Latest Lessons from Japan on Agile

Warning to IT – the Japanese industry that gave us the seeds of modern software development methodologies (Lean, Agile) are seeing their models fail. Why? In part, they reduced testing, cut skilled, experienced personnel in favor of less expensive labor, and essentially rubber-stamped inspections (or worse). Lesson: modern methods don’t change human nature. Quality assurance and independent testing remain as important as ever.

This WSJ article (subscription required) caught my attention because it reminds me of the Japanese heritage of our modern software development approaches. Kaizen – continuous improvement – is at the heart of Agile, Lean, Six Sigma, and IT shops’ ISO-9001-based Quality Management Systems.

Something that has bothered me for a long time when Agile is held up as the end-all, be-all of software development is that the results of Agile work when compared against that of other, older, traditional development methods is often not a level playing field. Those results often contrast a team of rock star developers using Agile with let’s just say a more diverse group from a skills and experience standpoint using a traditional SDLC. What AEGIS sees in our testing of Agile programs that have transitioned from traditional ones using the same team of developers is that the overall number of defects isn’t remarkably different from what it was under previous models. There are other benefits to Agile, of course, but lower defects isn’t necessarily one of them. On the other hand, where a client has brought in a whole new team of “senior” Agile developers – their results tend to beat out more average teams of developers under older models. My theory is that the difference in defects has less to do with the development methodology and more to do with the make up of the teams. I believe a team of rock stars will outperform an average team regardless of which model either team uses (I’d love to be directed to any studies out there that address this topic).

The WSJ article points to a potential reason: companies tend not to continue to invest in rock star teams but shift to what might be called commoditization of developers and development teams as if they were procuring the least expensive paper clips. Why would this matter? The methods introduced and refined by the Japanese manufacturing industry shifted a fair degree of power and control over the manufacturing process from management to the front line workers on the shop floor. In IT, that would be the developers, testers, and operations staff. This worked well when those organizations staffed the positions with what the article refers to as craftsmen with long experience at the company. But as the article points out:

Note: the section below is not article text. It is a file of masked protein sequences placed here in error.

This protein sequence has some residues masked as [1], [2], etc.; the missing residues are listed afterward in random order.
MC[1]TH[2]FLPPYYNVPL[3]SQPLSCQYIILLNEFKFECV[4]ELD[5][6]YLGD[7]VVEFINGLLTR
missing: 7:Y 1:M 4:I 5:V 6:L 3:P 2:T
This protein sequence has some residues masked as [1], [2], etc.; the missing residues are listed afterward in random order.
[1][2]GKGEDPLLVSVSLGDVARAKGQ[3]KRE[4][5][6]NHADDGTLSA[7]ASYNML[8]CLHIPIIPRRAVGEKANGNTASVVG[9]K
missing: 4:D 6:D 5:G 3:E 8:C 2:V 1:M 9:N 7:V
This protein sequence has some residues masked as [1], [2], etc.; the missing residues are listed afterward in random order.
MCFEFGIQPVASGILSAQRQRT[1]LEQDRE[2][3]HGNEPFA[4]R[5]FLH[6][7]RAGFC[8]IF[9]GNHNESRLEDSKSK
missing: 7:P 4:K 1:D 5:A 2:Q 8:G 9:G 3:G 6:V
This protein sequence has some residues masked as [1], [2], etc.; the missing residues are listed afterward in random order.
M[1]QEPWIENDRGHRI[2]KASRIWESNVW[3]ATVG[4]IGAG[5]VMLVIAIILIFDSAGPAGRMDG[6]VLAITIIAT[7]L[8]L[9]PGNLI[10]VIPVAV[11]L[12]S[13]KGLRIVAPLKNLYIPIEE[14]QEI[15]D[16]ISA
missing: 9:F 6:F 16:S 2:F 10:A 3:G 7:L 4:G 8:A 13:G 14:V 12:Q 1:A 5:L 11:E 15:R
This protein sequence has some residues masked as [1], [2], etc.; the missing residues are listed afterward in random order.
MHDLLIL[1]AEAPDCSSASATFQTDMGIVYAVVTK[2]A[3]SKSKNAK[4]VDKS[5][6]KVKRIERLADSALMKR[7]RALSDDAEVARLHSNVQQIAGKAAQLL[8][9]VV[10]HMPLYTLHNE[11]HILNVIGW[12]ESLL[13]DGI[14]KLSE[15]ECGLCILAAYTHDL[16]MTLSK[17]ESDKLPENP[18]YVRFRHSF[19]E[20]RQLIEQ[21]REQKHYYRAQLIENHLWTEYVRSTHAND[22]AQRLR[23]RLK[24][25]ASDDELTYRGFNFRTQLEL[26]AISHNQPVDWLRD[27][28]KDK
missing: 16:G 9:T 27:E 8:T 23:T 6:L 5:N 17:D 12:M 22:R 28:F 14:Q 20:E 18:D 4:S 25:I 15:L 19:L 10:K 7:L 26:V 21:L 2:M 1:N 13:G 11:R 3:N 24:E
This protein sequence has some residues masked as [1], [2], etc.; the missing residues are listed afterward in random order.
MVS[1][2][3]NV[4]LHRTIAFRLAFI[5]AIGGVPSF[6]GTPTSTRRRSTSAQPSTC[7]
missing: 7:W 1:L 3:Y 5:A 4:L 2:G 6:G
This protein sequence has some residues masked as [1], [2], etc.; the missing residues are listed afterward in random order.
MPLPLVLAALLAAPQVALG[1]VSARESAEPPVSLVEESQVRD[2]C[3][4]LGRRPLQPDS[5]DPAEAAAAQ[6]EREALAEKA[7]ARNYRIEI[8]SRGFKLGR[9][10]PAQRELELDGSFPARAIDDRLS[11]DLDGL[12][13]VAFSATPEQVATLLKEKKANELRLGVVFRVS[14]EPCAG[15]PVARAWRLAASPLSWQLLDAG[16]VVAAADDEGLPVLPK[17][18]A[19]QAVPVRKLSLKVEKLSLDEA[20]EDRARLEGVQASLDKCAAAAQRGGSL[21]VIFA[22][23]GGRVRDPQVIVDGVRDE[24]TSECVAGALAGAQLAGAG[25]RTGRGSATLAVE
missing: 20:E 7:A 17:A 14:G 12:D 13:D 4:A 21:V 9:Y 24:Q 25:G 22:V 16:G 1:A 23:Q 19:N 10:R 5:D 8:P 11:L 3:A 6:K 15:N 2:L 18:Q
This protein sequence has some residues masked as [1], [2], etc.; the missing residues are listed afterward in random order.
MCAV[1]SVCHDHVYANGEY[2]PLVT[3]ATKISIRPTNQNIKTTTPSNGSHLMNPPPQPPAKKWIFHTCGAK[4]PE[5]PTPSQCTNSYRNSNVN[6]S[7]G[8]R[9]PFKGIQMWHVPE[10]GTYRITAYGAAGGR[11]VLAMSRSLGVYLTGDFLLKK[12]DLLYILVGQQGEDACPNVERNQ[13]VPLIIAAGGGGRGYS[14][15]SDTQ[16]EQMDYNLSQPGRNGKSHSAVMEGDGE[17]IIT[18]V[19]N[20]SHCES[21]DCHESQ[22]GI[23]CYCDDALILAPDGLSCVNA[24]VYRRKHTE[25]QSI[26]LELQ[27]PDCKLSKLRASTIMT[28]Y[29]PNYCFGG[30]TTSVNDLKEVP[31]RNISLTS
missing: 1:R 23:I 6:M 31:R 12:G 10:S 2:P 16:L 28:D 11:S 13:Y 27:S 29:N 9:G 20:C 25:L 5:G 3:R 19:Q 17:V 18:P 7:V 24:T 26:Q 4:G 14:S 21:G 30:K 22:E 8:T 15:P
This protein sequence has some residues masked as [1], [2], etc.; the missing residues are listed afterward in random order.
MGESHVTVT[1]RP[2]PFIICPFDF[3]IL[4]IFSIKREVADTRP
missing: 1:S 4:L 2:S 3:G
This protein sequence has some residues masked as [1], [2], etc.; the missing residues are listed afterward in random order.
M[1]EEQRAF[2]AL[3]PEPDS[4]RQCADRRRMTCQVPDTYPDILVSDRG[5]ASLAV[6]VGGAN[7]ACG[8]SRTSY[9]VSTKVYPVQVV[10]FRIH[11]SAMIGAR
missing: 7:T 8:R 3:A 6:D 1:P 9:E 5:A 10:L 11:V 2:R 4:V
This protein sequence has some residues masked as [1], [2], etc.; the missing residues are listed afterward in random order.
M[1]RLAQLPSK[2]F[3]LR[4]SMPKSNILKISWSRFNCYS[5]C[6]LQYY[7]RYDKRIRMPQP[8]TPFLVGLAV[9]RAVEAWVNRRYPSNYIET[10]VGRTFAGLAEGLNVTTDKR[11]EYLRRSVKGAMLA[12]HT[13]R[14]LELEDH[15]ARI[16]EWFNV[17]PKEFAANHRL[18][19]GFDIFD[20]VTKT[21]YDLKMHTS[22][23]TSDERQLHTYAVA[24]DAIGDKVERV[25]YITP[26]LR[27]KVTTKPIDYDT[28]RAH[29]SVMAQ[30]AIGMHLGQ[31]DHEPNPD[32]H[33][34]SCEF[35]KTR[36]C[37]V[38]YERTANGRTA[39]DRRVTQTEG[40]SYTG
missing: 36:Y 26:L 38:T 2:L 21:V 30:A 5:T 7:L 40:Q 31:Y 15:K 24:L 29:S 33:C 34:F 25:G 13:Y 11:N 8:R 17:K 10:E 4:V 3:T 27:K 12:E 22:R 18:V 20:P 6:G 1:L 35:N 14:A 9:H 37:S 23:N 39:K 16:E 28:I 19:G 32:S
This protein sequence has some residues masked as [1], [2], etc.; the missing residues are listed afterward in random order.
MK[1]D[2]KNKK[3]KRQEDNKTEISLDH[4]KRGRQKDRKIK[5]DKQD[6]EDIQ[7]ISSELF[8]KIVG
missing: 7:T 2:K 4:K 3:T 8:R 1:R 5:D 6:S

“The problem today is that many Japanese companies can no longer afford the luxury of guaranteed lifetime employment for craftsmen on factory floors. And delegating so much authority to line workers has left companies exposed to fraud and corner-cutting, while giving executives room to shirk responsibility, according to management consultants and corporate lawyers knowledgeable about the problems.”

I would challenge the notion of not being able to afford craftsmen. I wonder if in retrospect some of the companies named in the article would like to go back and handle their staffing decisions differently.

When cost-cutting happens in any business, there are trade-offs. The article describes that the Japanese manufacturers replaced craftsmen with less skilled labor and shifted policies away from true quality assurance to what amounted in some case to little more than rubber stamping of quality assertions. The results have included massive product recalls, scandals, and even bankruptcies. I wonder how many of us in IT recognize that pattern?  IT needs to take this latest lesson from Japan to heart no less than it did the revolutionary Kaizen message and rethink the importance of skilled, experienced staff and a culture of true QA through independent testing.

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